The Go-Ahead Group and Williams Hybrid Power (WHP), a subsidiary of Williams Grand Prix Engineering, have signed a ground-breaking agreement to develop a flywheel energy storage application for use in buses.
Go-Ahead and Williams Hybrid Power have agreed to work together to develop and produce six prototype buses with a retrofitted hybrid flywheel system, providing electro mechanical energy to drive the bus and deliver substantial improvements to fuel economy and reductions in CO2 emissions.
Williams Hybrid Power has been at the forefront of hybrid flywheel systems within motor racing, originally developing it for the Williams Formula One car and providing systems to Porsche for the 911 GT3 Hybrid and recently Audi for the R18 e-tron Quattro that will compete at this year’s Le Mans 24 hour race.
The company is now making the technology available to applications such as hybrid buses, hybrid passenger vehicles, electric trains, rapid transit systems and smart grid infrastructure to meet their high power energy storage needs, save fuel and reduce emissions.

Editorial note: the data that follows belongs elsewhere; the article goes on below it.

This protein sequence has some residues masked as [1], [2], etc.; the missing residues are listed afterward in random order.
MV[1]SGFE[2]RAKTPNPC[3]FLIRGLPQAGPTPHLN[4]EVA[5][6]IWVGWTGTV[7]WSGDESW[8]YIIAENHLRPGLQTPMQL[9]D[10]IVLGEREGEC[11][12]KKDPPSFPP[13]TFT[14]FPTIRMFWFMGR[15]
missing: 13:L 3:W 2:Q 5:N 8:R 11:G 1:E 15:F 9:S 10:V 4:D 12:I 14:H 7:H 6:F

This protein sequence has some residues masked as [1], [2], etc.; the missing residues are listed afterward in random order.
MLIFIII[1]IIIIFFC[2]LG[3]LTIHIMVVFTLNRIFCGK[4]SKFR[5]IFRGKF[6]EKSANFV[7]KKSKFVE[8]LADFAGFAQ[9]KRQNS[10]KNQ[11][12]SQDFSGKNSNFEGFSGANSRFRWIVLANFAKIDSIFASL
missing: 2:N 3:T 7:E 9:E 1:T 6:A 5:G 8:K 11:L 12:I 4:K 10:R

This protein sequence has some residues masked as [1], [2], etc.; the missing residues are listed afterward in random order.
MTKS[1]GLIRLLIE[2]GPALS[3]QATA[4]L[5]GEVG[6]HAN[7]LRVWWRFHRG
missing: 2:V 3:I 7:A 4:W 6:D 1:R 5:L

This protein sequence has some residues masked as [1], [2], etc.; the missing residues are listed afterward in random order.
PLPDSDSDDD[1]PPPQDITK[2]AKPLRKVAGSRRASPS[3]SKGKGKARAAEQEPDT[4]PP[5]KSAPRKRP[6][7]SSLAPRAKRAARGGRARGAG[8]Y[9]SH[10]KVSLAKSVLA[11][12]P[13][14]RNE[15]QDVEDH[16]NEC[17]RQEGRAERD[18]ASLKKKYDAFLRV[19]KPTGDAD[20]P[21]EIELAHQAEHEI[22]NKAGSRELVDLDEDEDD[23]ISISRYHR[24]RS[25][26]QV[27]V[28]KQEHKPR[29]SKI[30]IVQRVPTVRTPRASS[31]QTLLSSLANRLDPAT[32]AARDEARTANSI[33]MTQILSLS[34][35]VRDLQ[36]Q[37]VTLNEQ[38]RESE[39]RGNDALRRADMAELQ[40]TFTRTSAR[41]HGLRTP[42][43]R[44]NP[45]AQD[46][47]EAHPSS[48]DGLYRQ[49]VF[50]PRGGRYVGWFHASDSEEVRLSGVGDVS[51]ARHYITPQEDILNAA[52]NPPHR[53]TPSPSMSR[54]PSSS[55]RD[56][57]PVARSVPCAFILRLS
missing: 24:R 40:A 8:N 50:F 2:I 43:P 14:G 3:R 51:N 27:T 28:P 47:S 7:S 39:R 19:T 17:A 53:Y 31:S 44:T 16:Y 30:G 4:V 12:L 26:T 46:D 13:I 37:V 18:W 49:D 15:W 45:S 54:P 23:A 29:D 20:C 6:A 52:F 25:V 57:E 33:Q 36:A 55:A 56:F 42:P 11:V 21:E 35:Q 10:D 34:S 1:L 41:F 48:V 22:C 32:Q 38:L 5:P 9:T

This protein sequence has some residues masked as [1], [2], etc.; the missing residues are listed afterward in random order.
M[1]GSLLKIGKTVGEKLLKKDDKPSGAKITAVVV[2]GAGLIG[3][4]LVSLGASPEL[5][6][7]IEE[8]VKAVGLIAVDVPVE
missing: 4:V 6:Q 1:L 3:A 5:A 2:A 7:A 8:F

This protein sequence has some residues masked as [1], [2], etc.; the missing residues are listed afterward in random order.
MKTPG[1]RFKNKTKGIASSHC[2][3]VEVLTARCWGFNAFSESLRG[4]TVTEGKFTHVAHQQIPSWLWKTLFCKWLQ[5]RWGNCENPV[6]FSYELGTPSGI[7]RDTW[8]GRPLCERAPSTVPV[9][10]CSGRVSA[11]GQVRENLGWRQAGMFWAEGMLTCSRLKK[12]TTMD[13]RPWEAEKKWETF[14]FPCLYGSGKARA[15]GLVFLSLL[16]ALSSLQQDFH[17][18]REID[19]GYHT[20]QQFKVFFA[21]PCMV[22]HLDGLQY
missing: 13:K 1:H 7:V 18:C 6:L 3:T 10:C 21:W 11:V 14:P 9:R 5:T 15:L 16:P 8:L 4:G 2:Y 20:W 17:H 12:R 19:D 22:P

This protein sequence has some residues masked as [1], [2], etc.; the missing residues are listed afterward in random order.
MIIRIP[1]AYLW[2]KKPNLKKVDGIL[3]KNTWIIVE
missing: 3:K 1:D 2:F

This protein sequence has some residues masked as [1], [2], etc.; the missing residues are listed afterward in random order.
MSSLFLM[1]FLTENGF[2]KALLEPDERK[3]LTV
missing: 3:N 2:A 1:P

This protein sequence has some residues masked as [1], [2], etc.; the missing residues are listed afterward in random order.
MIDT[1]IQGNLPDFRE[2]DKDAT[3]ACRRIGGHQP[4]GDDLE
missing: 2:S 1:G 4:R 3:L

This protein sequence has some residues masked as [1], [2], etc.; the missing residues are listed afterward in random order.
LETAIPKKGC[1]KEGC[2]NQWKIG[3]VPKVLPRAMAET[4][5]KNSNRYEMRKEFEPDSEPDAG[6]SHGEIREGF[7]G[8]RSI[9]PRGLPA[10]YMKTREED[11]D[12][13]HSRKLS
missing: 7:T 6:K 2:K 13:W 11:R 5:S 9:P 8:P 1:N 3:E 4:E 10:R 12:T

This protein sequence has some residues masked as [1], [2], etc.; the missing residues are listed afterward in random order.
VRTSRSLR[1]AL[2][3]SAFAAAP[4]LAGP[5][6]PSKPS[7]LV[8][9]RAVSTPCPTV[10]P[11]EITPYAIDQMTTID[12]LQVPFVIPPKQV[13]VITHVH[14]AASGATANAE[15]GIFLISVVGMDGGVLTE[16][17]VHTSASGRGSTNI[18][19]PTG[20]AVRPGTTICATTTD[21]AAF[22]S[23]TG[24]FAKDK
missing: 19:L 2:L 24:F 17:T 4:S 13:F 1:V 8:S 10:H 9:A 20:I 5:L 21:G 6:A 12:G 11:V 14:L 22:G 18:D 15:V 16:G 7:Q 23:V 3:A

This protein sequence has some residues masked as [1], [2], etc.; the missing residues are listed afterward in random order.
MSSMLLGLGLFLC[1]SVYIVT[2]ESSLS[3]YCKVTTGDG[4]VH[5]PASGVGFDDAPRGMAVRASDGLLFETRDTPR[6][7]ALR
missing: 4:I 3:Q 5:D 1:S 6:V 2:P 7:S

Phil Margrave, Go-Ahead’s Group engineering director, commented: “In the on-going quest to significantly reduce the CO2 emissions of the Go-Ahead Group we are very excited to be working with Williams Hybrid Power, a British technology company at the cutting edge of alternative energy solutions.
“We are convinced that the experience and expertise they have gained from developing and using the flywheel technology in motorsport will migrate to the bus market and deliver a groundbreaking solution to the issue of fuel efficiency.”
Speaking about the announcement Ian Foley, managing director of Williams Hybrid Power, added: “I am delighted that we have signed this agreement with a forward thinking company like Go-Ahead. From the very start we identified public transport as an ideal customer for our flywheel technology and I am excited about meeting the challenge of delivering this innovation for the bus industry.”
As this issue went to press, confirmation was awaited as to which make and model of buses the Williams system would be fitted.
To learn more about Williams Hybrid Power, visit the company’s website at www.williamshybridpower.com